Best Sandwich Deli in Bacolod

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One of the newest arrivals on the Bacolod food scene, which expats will enjoy, is The Fat Chef Bistro and Deli. It is located behind Lopues Mandalagan shopping center, near the Mandalagan Art District. I knew I was in the right place when my pulled pork BBQ sandwich arrived with the diagonal cut. This is the indicator of a good deli sandwich!

Fat Chef's

Every sandwich on the menu of The Fat Chef Bistro and Deli is served with choice of fries or garden salad. I chose the garden salad with my pulled pork BBQ sandwich. Price is P140.

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A pulled pork BBQ sandwich with fries.

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A banana and Nutella Crepe. There are four different dessert crepes on the menu at the Fat Chef’s, including Mango and Rum. Sounds good, huh?

Amstel Sterk Beer

Amstel Sterk Beer from Amsterdam. This was my beverage of choice to go with my pulled pork BBQ sandwich.

Fat Chef's

There are a number of imported foods and beverages in the deli. A large can of ravioli captured my eye! I also saw a jar of gourmet peanut butter made from mixed nuts. P280 per jar.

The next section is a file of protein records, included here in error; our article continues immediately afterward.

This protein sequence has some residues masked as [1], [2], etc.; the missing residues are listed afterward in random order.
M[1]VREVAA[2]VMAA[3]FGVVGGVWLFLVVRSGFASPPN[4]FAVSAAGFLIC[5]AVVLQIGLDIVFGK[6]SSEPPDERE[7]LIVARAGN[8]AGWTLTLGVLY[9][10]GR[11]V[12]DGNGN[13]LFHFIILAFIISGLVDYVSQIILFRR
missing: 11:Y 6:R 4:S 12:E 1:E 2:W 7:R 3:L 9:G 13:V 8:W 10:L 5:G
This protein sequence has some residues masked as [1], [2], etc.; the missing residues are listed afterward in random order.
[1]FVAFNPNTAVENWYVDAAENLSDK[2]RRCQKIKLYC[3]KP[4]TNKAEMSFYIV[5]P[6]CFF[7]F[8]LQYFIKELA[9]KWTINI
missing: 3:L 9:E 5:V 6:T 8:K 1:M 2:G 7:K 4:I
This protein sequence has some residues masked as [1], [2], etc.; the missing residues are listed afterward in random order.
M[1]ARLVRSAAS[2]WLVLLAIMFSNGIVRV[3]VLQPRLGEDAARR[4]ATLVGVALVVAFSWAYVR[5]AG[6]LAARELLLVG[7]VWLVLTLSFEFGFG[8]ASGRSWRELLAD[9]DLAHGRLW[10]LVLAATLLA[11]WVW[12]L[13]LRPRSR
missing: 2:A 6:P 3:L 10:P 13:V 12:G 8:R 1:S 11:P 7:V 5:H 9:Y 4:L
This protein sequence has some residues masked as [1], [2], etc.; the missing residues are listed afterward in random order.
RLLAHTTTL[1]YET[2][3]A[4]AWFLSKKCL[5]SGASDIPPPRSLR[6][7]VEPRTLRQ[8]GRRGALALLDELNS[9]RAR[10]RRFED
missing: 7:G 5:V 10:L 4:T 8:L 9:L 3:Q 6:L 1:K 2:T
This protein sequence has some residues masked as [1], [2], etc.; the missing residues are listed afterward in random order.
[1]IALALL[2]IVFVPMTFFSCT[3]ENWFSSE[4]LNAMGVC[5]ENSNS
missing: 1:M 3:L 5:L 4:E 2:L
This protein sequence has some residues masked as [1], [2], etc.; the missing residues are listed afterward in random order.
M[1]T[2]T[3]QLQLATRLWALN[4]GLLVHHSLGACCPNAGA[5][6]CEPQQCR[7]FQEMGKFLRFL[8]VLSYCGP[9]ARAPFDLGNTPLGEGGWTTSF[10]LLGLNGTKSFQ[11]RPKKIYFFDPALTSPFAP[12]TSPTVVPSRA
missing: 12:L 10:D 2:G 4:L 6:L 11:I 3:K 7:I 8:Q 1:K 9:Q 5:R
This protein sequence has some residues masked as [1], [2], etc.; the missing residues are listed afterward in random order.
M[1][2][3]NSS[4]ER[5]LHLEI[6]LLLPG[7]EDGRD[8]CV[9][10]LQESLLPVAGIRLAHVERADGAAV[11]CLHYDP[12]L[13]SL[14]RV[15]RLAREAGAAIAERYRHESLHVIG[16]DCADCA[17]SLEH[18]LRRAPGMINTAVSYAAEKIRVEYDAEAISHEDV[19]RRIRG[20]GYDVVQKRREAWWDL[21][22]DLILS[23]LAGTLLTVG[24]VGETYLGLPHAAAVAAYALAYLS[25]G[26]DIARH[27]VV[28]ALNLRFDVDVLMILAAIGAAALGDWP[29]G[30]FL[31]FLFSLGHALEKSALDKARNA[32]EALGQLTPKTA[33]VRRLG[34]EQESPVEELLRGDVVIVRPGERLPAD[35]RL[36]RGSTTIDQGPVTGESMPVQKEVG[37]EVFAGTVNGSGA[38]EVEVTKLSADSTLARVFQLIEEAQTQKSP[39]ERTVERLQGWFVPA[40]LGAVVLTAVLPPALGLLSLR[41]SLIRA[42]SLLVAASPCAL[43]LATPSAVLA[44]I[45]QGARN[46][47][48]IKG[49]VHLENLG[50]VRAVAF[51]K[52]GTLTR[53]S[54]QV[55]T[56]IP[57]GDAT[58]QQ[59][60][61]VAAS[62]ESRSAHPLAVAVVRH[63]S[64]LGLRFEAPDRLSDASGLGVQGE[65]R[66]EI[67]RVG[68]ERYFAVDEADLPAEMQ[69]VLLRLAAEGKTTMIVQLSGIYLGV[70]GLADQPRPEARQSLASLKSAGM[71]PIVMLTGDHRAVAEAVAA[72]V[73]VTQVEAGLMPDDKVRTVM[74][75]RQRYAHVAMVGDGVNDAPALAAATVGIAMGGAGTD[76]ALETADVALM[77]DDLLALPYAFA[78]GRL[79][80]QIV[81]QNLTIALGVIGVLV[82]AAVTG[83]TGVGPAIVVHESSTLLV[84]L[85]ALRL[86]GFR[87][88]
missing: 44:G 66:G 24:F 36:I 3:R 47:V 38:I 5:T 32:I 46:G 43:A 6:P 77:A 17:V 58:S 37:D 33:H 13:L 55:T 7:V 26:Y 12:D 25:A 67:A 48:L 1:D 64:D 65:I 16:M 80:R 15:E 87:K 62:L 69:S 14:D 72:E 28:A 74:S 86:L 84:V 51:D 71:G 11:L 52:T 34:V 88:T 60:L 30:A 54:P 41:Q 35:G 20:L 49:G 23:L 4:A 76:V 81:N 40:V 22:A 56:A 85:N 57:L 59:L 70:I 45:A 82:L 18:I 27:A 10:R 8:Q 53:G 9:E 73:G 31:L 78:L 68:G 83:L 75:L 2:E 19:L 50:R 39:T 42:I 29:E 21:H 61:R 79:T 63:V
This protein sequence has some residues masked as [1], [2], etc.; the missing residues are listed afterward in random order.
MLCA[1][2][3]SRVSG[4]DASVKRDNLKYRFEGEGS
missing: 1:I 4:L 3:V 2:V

Fat Chef's

Fat Chef Bistro and Deli has a fairly large wine selection. P99 per glass or P400 per bottle when dining in. Red and white wines are available.

Fat Chef's

The Day Menu.

There are many items on the menu at Fat Chef Bistro and Deli that I think many expats and Filipino customers alike will enjoy. Some of the items that sparked my interest are New England Clam Chowder, the six different sausages served with sauerkraut and German Spatzle, several specialty salads that include salmon and anchovy, baked artichoke, a cold cut platter, a cheese platter, savoury crepes such as Crepe Benedict and Spinach & Ricotta Crepe and 7 exciting side dishes, which include rice pilaf!

Yeah, I would love to film a Man vs Food episode in Fat Chef Bistro and Deli! Let me be the MAN! If I skip breakfast, I think I can handle it!

 

 

 

 

More Expat Comfort Food in the Philippines

Comfort food is not the same across the board. Other than personal tastes and likes, the country and the particular region of that country also has a vast influence on Expat Comfort Food in the Philippines.

Great Northern Beans with Black Forest Ham

Fried Cornbread